The vehicle 101 can include one or more user input devices that enable a user to provide information to the autonomous computer 110. For example, a user, such as passenger 290, may enter a destination (eg, Oak Street 123) into the navigation system using touch screen 217 or button inputs 219. have. In another example, a user can enter a destination by identifying the destination. In this regard, the computer system may extract the destination from the user's voice command (eg, by saying or entering the "De young museum" in the examples of FIGS. 2 and 3).

The vehicle may also be equipped with various user input devices to activate or deactivate one or more autonomous driving modes. In some examples, the driver may gain control of the vehicle from the computer system by turning the steering wheel and pressing an acceleration or deceleration pedal. The vehicle may also include a large emergency button that separates all or almost all of the computer's decision performance controls related to the speed or direction of the vehicle. In another example, a vehicle shift knob can be used to activate, adjust or deactivate this autonomous driving mode.

Computer 110 may include one or more touch sensitive input devices 140 or may receive information therefrom. For example, the computer 110 may receive input from a user input device and use this information to contact a passenger (eg, holding or bumping) with a particular portion of the vehicle 101. By contact) can be determined. The touch sensitive input device may be any touch sensitive input device capable of identifying a force, for example, a force resistance tape may be a threshold pressure input (eg, 10 grams of pressure) or a range of pressures. (Eg, 5-20 grams of pressure) can be calibrated to accommodate or identify.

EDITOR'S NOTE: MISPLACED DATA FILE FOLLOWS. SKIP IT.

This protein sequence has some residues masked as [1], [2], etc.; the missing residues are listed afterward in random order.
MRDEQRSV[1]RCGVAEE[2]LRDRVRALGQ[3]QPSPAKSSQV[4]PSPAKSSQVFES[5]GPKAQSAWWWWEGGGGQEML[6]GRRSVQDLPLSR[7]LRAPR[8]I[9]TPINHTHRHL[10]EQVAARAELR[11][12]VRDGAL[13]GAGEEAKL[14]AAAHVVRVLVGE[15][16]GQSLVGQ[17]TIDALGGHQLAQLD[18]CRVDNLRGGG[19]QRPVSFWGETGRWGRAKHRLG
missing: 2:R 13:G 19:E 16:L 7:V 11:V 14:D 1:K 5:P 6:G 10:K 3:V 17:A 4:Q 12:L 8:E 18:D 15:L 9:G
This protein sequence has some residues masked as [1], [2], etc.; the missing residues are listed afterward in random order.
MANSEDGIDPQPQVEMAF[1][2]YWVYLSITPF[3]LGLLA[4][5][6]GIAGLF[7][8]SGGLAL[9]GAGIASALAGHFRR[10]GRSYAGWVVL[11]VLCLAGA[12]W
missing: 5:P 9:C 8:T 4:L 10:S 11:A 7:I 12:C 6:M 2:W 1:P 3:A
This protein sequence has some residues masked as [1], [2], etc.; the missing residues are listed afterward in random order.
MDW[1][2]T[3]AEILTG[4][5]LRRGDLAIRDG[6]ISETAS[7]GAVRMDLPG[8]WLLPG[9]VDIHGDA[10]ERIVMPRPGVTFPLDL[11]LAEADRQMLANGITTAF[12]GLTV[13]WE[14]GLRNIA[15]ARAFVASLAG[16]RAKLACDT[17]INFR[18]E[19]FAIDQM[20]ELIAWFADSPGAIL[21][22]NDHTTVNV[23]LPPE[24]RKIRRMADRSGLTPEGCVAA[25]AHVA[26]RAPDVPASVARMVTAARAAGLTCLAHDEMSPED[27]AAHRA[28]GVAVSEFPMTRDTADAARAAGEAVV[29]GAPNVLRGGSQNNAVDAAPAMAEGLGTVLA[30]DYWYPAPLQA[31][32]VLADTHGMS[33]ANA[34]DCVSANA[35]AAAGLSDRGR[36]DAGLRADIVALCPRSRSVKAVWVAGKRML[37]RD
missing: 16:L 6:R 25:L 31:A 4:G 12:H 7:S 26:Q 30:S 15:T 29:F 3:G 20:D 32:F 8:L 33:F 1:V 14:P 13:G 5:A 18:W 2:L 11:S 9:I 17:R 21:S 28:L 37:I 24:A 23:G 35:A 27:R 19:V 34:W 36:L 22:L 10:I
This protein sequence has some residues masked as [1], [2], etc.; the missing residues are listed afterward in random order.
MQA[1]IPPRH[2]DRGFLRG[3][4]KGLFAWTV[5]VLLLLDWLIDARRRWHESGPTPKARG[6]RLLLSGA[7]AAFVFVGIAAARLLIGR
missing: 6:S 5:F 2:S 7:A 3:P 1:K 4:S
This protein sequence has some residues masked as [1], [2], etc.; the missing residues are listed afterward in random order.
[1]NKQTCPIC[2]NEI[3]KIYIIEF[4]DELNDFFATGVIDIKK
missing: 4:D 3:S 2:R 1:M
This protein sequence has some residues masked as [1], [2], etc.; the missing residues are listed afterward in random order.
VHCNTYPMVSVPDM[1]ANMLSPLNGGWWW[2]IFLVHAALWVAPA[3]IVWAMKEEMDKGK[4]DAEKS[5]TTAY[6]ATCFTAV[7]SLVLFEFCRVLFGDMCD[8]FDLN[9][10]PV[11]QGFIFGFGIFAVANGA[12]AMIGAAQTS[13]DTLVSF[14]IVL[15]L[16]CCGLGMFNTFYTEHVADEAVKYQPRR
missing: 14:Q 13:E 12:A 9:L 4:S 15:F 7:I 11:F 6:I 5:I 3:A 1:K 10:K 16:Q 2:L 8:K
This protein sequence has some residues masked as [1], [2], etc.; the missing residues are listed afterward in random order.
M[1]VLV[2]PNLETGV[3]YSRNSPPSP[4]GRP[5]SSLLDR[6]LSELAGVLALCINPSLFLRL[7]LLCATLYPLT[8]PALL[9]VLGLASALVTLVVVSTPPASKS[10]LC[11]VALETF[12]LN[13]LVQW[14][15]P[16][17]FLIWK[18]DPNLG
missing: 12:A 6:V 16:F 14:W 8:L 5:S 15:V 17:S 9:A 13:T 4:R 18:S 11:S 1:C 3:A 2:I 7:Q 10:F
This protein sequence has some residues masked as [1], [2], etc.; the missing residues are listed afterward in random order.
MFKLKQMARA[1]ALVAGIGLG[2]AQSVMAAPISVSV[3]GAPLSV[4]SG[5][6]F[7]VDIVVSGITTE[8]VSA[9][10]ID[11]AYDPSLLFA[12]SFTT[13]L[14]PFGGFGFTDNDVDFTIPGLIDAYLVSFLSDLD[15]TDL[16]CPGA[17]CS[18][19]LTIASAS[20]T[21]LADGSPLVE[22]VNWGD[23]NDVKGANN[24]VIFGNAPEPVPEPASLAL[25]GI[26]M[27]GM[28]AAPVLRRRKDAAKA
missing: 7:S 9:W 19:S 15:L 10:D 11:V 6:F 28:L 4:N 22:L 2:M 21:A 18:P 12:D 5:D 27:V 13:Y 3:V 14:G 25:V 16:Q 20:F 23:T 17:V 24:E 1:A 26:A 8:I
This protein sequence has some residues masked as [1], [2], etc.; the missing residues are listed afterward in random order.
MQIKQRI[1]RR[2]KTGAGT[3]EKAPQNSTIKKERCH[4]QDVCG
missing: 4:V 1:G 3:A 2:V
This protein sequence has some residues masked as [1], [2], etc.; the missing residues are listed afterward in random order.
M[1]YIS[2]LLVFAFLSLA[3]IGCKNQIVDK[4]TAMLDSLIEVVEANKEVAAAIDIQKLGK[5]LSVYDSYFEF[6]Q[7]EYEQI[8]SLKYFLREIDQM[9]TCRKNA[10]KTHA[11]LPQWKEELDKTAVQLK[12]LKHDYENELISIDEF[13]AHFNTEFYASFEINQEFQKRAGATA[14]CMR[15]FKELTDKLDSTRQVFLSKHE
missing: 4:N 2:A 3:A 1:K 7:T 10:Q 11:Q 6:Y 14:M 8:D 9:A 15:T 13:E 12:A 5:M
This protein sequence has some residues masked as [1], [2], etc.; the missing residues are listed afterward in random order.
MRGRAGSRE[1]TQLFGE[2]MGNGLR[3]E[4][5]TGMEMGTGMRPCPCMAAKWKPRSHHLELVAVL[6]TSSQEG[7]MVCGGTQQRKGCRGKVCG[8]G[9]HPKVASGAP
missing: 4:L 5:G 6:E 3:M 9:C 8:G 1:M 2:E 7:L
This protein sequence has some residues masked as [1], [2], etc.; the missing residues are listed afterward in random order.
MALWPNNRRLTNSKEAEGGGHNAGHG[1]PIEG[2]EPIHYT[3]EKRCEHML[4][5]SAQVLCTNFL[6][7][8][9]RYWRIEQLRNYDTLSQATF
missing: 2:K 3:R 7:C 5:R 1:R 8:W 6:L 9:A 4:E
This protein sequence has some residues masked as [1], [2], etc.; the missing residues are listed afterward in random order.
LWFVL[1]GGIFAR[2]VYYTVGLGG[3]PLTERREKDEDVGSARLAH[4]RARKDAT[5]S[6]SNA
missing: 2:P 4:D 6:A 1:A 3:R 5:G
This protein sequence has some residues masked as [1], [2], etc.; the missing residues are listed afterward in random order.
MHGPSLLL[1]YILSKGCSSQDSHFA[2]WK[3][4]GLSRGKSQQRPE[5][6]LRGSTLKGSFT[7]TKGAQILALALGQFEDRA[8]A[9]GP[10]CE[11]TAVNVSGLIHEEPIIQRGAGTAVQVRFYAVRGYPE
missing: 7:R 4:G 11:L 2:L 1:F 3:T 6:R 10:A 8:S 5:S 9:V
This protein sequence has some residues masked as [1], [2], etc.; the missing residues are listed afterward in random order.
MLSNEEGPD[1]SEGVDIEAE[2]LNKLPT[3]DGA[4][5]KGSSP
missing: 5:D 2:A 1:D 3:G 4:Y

In other words, this input may be understood by the computer as a command by the user, for example, to enter or exit one or more autonomous modes of travel. For example, if the vehicle is operating in autonomous driving mode and the driver grabs the steering wheel and the force is greater than the threshold input, the vehicle can go from autonomous driving mode to mid-autonomous driving mode, where the driver at least You have control of steering.

The various systems described above can be used by a computer to operate a vehicle and to steer from one location to another. For example, the user can enter destination information manually or by voice in the navigation. The vehicle can determine its position up to several inches based on the combination of GPS receiver data, sensor data, as well as detailed map information. In response, the navigation system can generate a route between the current location of the vehicle and the destination.